Since the crisis we have seen a tumble in infrastructure M&A and the number of projects launched, however, Europe remains an infrastructure giant and a popular destination for future infrastructure investment. Linklaters commissioned Elite Media to produce a thought leadership report that explores
- the funds available to invest in European infrastructure and their potential economic impact;
- the types of investors shaping the market and how far they are willing to stretch their risk appetite to unlock new deals; and
- the availability of assets and projects across Europe and where the future deal pipeline might come from.
European infrastructure investment is still to reach pre-crisis levels, yet Europe remains a global infrastructure giant, offering favourable opportunities to private investors looking for assets yielding long-term, steady returns. With investor appetite growing, the conditions look right for a revival in the European infrastructure market.
A rush of new private money has entered the market in recent years, as an increasing number of institutional investors such as pension funds, insurers and sovereign wealth funds target the sector, recognising the infrastructure asset class as a good match for their long-term liabilities. Our research indicates that these investors alone will have an estimated US$1trn available for infrastructure investment in Europe over the next decade. This additional financial capacity and its ability to attract leverage is changing market dynamics, driving up prices and encouraging both governments and companies to provide investment opportunities in greenfield projects and to boost the pipeline of brownfield assets for sale.
If those opportunities are created and the available funds are actually invested into building and upgrading Europe’s infrastructure, the impact on the economy could be substantial. To find out just how substantial, we commissioned analysis firm Oxford Analytica to calculate the possible impact of this investment on the EU economy.
The findings suggest that European Union countries could see a further 1.4% improvement in their level of annual GDP over the period between 2014 and 2023.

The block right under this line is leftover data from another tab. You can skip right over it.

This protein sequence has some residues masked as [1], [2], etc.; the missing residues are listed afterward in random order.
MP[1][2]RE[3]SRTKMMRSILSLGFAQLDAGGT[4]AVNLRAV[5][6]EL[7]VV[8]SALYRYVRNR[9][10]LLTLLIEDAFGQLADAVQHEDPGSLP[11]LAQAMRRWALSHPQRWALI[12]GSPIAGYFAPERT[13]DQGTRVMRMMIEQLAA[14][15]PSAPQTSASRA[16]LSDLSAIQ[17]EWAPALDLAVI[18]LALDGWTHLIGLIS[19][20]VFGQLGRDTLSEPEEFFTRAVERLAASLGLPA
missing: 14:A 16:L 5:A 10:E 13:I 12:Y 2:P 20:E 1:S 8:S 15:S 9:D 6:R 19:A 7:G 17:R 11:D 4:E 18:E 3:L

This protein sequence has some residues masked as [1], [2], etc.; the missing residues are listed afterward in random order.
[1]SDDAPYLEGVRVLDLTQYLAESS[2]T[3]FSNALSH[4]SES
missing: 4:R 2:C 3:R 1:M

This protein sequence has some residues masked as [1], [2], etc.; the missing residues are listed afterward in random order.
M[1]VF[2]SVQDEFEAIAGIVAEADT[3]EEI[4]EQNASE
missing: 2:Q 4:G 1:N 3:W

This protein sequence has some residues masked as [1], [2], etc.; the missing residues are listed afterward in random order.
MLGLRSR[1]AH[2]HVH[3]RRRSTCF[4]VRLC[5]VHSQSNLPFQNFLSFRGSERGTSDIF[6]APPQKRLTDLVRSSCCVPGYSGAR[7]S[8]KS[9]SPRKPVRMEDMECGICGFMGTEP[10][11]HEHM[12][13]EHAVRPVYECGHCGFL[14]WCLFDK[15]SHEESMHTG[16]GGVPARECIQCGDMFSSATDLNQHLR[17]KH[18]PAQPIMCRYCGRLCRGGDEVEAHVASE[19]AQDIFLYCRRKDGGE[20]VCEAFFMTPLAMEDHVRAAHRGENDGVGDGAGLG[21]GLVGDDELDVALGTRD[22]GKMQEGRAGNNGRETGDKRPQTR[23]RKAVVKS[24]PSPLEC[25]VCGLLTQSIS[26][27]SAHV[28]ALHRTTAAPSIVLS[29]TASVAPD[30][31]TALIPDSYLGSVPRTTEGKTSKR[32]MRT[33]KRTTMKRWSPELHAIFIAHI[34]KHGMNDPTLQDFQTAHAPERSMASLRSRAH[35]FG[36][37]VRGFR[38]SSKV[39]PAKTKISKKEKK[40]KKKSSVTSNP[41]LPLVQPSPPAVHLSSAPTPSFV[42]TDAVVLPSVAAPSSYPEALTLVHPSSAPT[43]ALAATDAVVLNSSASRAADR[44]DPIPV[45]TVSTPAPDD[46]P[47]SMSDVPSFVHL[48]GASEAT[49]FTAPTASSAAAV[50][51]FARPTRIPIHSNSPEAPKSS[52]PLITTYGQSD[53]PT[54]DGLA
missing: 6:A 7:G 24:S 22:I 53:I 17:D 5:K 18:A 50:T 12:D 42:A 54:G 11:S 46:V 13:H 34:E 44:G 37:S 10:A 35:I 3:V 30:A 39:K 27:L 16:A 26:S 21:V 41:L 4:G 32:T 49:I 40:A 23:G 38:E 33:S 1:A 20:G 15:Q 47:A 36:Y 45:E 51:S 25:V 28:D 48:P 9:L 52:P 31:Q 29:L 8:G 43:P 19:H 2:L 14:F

The cumulative GDP impact of the additional spending in European economies translates into more than US$3trn by 2023, triple the total outlay on infrastructure assets of US$1trn. In terms of the wider economy, the positive effects of infrastructure investment will have a multiplier effect spanning supplier industries, such as construction and raw materials, consumer spending and increased tax revenues.
While the case for infrastructure investment is strong, however, the big question remains whether there will be enough projects and assets on the market to absorb these available funds.
In researching this report, we interviewed 40 leading infrastructure players to find out where they expect deals to come from in an environment that remains challenging – and how far they are willing to stretch their risk appetite to unlock new deals.
By and large, investors prefer the stable economies of northern European and regulated assets, such as utilities. However, with few available assets leading to high prices across northern Europe, most of the investors we spoke to are willing to consider accepting higher levels of risk in order to unlock new assets at more palatable prices in the troubled markets of southern and emerging Europe.
Governments have an opportunity to secure investment which can boost their national GDP by launching new projects, releasing assets for sale and providing a stable regulatory landscape. But while political will hangs in the balance, we are more likely to see deals flow from corporate disposals as companies seek to cash in on high prices in an effort to reduce debt or fund expansion.